Mosquitoes to bring deadly diseases to UK

London, PTI | Updated : 24 March 2015, 01:00 PM

Mosquitoes could bring diseases such as dengue fever and West Nile virus to the UK within the next few decades, scientists warned today, calling for monitoring the global trade in used tyres from Asia to prevent mosquitoes eggs being transported to new habitats and environments.

Scientists from the emergency response department at Public Health England, said there were already 34 different species of mosquito in the UK.

Writing in The Lancet Infectious Diseases journal, they said warmer temperatures in the UK in future could provide ideal conditions for the Asian tiger mosquito (Aedes albopictus), which spreads the viruses that cause dengue and chikungunya.

Using climate change modelling, the report predicted that the seasonal activity of ticks, mosquitoes and parasites could increase if temperatures increased by more than a few degrees, especially in southern England.

But since such a rise cannot be accurately predicted, the report conceded that the direct effects of a climate change could not be predicted confidently either.

Mosquitoes and ticks are known to be highly responsive to changes in temperature and rainfall.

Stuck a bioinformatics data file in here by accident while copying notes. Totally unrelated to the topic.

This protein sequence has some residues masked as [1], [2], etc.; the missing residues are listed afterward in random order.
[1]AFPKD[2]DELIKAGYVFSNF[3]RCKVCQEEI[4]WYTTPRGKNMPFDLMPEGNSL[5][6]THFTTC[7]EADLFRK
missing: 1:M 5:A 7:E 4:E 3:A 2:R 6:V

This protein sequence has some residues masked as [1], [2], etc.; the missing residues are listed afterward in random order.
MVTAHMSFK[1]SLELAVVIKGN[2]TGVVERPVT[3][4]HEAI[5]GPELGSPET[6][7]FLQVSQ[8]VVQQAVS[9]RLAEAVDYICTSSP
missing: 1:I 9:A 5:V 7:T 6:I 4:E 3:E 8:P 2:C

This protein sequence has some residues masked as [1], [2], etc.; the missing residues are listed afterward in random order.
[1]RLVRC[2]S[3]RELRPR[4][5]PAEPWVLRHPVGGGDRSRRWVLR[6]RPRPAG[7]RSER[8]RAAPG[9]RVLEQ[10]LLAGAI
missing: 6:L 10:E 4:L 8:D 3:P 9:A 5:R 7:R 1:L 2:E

They said warmer UK temperatures could make conditions favourable for the insects to breed.

However, climate change is just one of many factors in the spread of diseases.

Dr Jolyon Medlock, joint author of the report and head of medical entomology at Public Health England, said all invertebrates were affected by changes in temperature.

“They develop faster at higher temperatures so during a mild winter they won’t be killed off.

“In summer they will then be more abundant, although dry summers are not good for mosquitoes. But they can survive in water butts in gardens.”

He said mosquitoes often laid their eggs in places which had become flooded.

Those species originating in Asia have probably been imported into the UK through the global trade in used tyres.

These tyres can often be transported large distances along motorways, moving the eggs to new habitats and environments.

Medlock said that although no non-native mosquitoes had been detected in the UK so far, “a better system to monitor imported used tyres needs planning”.

He said Public Health England had been conducting surveillance at seaports, airports and some motorway service stations.

First Published: Tuesday, March 24, 2015 12:52 PM
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